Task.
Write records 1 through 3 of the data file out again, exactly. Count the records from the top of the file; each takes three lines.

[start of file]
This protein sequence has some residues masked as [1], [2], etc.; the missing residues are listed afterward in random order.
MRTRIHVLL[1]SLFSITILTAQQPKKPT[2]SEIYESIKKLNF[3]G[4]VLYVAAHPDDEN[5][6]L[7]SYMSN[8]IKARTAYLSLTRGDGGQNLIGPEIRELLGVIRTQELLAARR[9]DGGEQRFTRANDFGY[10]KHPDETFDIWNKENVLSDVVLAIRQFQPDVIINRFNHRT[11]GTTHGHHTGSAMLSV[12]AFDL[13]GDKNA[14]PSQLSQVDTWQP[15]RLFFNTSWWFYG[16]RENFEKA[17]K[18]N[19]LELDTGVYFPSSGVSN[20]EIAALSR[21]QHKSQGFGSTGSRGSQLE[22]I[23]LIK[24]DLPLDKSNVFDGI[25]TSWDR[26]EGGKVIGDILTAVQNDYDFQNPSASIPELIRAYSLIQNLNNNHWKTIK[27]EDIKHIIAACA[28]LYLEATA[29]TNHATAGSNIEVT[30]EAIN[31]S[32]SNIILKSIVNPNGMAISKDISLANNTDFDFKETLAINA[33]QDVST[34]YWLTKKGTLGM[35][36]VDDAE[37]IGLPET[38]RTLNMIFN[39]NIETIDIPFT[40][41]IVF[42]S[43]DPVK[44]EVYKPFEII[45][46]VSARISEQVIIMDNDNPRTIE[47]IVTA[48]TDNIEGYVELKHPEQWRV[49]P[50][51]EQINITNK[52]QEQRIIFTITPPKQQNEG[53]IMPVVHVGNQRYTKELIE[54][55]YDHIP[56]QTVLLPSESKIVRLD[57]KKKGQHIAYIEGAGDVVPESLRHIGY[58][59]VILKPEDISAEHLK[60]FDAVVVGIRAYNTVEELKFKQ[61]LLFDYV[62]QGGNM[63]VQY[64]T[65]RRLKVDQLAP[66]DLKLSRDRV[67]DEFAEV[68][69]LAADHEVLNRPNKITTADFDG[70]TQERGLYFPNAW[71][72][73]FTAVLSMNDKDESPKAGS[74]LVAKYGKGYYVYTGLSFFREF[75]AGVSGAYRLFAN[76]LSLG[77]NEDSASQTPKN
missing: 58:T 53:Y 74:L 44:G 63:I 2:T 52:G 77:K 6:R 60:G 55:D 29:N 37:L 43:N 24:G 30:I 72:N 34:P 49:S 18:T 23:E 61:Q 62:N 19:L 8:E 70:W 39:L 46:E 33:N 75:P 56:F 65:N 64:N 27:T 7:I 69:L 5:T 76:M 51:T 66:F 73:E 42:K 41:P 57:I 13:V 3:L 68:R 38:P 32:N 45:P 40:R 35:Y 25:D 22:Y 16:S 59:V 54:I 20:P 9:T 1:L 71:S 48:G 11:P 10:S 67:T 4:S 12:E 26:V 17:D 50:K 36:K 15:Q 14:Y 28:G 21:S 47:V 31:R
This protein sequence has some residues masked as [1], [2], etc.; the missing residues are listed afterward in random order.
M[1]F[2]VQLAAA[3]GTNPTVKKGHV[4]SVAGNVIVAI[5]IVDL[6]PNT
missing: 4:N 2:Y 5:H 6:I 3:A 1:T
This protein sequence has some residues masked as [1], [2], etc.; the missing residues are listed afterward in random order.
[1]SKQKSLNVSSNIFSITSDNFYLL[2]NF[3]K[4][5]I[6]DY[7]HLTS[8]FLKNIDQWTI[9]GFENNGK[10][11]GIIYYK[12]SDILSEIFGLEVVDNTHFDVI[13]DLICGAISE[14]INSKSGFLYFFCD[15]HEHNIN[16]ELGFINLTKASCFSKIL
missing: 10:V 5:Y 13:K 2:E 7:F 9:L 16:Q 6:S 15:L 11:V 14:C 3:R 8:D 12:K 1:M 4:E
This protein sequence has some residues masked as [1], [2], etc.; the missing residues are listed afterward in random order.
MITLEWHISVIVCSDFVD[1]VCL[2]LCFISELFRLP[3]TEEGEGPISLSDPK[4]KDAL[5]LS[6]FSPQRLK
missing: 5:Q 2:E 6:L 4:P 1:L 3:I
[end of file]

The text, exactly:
This protein sequence has some residues masked as [1], [2], etc.; the missing residues are listed afterward in random order.
MRTRIHVLL[1]SLFSITILTAQQPKKPT[2]SEIYESIKKLNF[3]G[4]VLYVAAHPDDEN[5][6]L[7]SYMSN[8]IKARTAYLSLTRGDGGQNLIGPEIRELLGVIRTQELLAARR[9]DGGEQRFTRANDFGY[10]KHPDETFDIWNKENVLSDVVLAIRQFQPDVIINRFNHRT[11]GTTHGHHTGSAMLSV[12]AFDL[13]GDKNA[14]PSQLSQVDTWQP[15]RLFFNTSWWFYG[16]RENFEKA[17]K[18]N[19]LELDTGVYFPSSGVSN[20]EIAALSR[21]QHKSQGFGSTGSRGSQLE[22]I[23]LIK[24]DLPLDKSNVFDGI[25]TSWDR[26]EGGKVIGDILTAVQNDYDFQNPSASIPELIRAYSLIQNLNNNHWKTIK[27]EDIKHIIAACA[28]LYLEATA[29]TNHATAGSNIEVT[30]EAIN[31]S[32]SNIILKSIVNPNGMAISKDISLANNTDFDFKETLAINA[33]QDVST[34]YWLTKKGTLGM[35][36]VDDAE[37]IGLPET[38]RTLNMIFN[39]NIETIDIPFT[40][41]IVF[42]S[43]DPVK[44]EVYKPFEII[45][46]VSARISEQVIIMDNDNPRTIE[47]IVTA[48]TDNIEGYVELKHPEQWRV[49]P[50][51]EQINITNK[52]QEQRIIFTITPPKQQNEG[53]IMPVVHVGNQRYTKELIE[54][55]YDHIP[56]QTVLLPSESKIVRLD[57]KKKGQHIAYIEGAGDVVPESLRHIGY[58][59]VILKPEDISAEHLK[60]FDAVVVGIRAYNTVEELKFKQ[61]LLFDYV[62]QGGNM[63]VQY[64]T[65]RRLKVDQLAP[66]DLKLSRDRV[67]DEFAEV[68][69]LAADHEVLNRPNKITTADFDG[70]TQERGLYFPNAW[71][72][73]FTAVLSMNDKDESPKAGS[74]LVAKYGKGYYVYTGLSFFREF[75]AGVSGAYRLFAN[76]LSLG[77]NEDSASQTPKN
missing: 58:T 53:Y 74:L 44:G 63:I 2:T 52:G 77:K 6:R 60:G 55:D 29:N 37:L 43:N 24:G 30:I 72:N 34:P 49:S 18:T 23:E 61:Q 62:N 19:L 8:E 70:W 39:L 46:E 33:N 75:P 56:F 65:N 64:N 27:T 7:I 69:L 5:T 76:M 51:T 66:F 73:E 42:K 41:P 57:I 13:V 3:L 68:R 38:P 32:N 45:P 40:R 35:Y 25:D 22:Y 16:S 59:V 54:I 20:P 9:T 1:L 71:S 48:G 11:P 10:S 67:T 4:S 12:E 26:V 17:D 50:K 36:K 15:Q 14:Y 28:G 21:S 47:V 31:R
This protein sequence has some residues masked as [1], [2], etc.; the missing residues are listed afterward in random order.
M[1]F[2]VQLAAA[3]GTNPTVKKGHV[4]SVAGNVIVAI[5]IVDL[6]PNT
missing: 4:N 2:Y 5:H 6:I 3:A 1:T
This protein sequence has some residues masked as [1], [2], etc.; the missing residues are listed afterward in random order.
[1]SKQKSLNVSSNIFSITSDNFYLL[2]NF[3]K[4][5]I[6]DY[7]HLTS[8]FLKNIDQWTI[9]GFENNGK[10][11]GIIYYK[12]SDILSEIFGLEVVDNTHFDVI[13]DLICGAISE[14]INSKSGFLYFFCD[15]HEHNIN[16]ELGFINLTKASCFSKIL
missing: 10:V 5:Y 13:K 2:E 7:F 9:L 16:Q 6:S 15:L 11:V 14:C 3:R 8:D 12:K 1:M 4:E